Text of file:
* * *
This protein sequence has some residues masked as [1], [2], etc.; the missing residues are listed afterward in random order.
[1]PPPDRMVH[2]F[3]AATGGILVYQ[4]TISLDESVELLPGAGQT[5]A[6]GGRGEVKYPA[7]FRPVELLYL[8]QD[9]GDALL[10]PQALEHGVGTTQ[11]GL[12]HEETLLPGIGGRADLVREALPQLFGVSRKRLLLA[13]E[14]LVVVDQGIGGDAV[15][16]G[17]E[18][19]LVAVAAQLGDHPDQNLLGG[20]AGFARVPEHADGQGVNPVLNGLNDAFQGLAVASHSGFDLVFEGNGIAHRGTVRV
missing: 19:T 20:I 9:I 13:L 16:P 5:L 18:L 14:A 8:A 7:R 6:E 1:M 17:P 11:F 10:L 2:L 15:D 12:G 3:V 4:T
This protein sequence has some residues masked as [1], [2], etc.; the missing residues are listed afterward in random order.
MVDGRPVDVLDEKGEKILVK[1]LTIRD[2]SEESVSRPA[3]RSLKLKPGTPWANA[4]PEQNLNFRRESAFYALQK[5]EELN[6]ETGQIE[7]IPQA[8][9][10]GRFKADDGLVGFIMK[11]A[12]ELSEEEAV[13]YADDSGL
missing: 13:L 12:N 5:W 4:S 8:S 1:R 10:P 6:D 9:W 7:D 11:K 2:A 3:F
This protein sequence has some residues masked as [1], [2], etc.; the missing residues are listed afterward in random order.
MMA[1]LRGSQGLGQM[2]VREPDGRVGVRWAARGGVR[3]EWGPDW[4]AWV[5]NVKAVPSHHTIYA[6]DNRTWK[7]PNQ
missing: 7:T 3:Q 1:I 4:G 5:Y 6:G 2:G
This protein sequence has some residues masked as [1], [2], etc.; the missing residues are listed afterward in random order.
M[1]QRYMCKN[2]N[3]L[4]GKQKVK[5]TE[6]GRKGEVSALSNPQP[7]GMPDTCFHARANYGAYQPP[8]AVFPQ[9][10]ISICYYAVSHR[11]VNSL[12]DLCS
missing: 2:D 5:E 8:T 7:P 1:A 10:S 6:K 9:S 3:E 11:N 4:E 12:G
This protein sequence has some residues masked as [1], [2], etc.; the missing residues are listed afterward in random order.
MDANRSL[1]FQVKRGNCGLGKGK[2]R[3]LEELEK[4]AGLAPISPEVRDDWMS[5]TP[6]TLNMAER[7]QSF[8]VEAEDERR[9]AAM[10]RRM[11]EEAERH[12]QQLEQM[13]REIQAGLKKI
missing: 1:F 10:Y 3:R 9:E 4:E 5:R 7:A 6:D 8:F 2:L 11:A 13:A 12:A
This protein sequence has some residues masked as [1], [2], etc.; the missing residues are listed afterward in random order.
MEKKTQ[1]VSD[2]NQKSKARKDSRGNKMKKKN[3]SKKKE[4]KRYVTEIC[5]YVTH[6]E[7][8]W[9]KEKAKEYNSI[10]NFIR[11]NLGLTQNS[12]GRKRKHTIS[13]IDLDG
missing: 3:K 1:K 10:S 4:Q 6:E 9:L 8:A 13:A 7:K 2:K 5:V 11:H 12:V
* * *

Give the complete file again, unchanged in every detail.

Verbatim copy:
This protein sequence has some residues masked as [1], [2], etc.; the missing residues are listed afterward in random order.
[1]PPPDRMVH[2]F[3]AATGGILVYQ[4]TISLDESVELLPGAGQT[5]A[6]GGRGEVKYPA[7]FRPVELLYL[8]QD[9]GDALL[10]PQALEHGVGTTQ[11]GL[12]HEETLLPGIGGRADLVREALPQLFGVSRKRLLLA[13]E[14]LVVVDQGIGGDAV[15][16]G[17]E[18][19]LVAVAAQLGDHPDQNLLGG[20]AGFARVPEHADGQGVNPVLNGLNDAFQGLAVASHSGFDLVFEGNGIAHRGTVRV
missing: 19:T 20:I 9:I 13:L 16:P 5:L 18:L 14:A 8:A 7:R 6:E 1:M 17:P 11:F 10:L 2:L 15:D 12:G 3:V 4:T
This protein sequence has some residues masked as [1], [2], etc.; the missing residues are listed afterward in random order.
MVDGRPVDVLDEKGEKILVK[1]LTIRD[2]SEESVSRPA[3]RSLKLKPGTPWANA[4]PEQNLNFRRESAFYALQK[5]EELN[6]ETGQIE[7]IPQA[8][9][10]GRFKADDGLVGFIMK[11]A[12]ELSEEEAV[13]YADDSGL
missing: 13:L 12:N 5:W 4:S 8:S 1:R 10:P 6:D 9:W 7:D 11:K 2:A 3:F
This protein sequence has some residues masked as [1], [2], etc.; the missing residues are listed afterward in random order.
MMA[1]LRGSQGLGQM[2]VREPDGRVGVRWAARGGVR[3]EWGPDW[4]AWV[5]NVKAVPSHHTIYA[6]DNRTWK[7]PNQ
missing: 7:T 3:Q 1:I 4:G 5:Y 6:G 2:G
This protein sequence has some residues masked as [1], [2], etc.; the missing residues are listed afterward in random order.
M[1]QRYMCKN[2]N[3]L[4]GKQKVK[5]TE[6]GRKGEVSALSNPQP[7]GMPDTCFHARANYGAYQPP[8]AVFPQ[9][10]ISICYYAVSHR[11]VNSL[12]DLCS
missing: 2:D 5:E 8:T 7:P 1:A 10:S 6:K 9:S 3:E 11:N 4:E 12:G
This protein sequence has some residues masked as [1], [2], etc.; the missing residues are listed afterward in random order.
MDANRSL[1]FQVKRGNCGLGKGK[2]R[3]LEELEK[4]AGLAPISPEVRDDWMS[5]TP[6]TLNMAER[7]QSF[8]VEAEDERR[9]AAM[10]RRM[11]EEAERH[12]QQLEQM[13]REIQAGLKKI
missing: 1:F 10:Y 3:R 9:E 4:E 5:R 7:A 6:D 8:F 2:L 11:A 13:A 12:A
This protein sequence has some residues masked as [1], [2], etc.; the missing residues are listed afterward in random order.
MEKKTQ[1]VSD[2]NQKSKARKDSRGNKMKKKN[3]SKKKE[4]KRYVTEIC[5]YVTH[6]E[7][8]W[9]KEKAKEYNSI[10]NFIR[11]NLGLTQNS[12]GRKRKHTIS[13]IDLDG
missing: 3:K 1:K 10:S 4:Q 6:E 9:L 8:A 13:A 7:K 2:K 5:V 11:H 12:V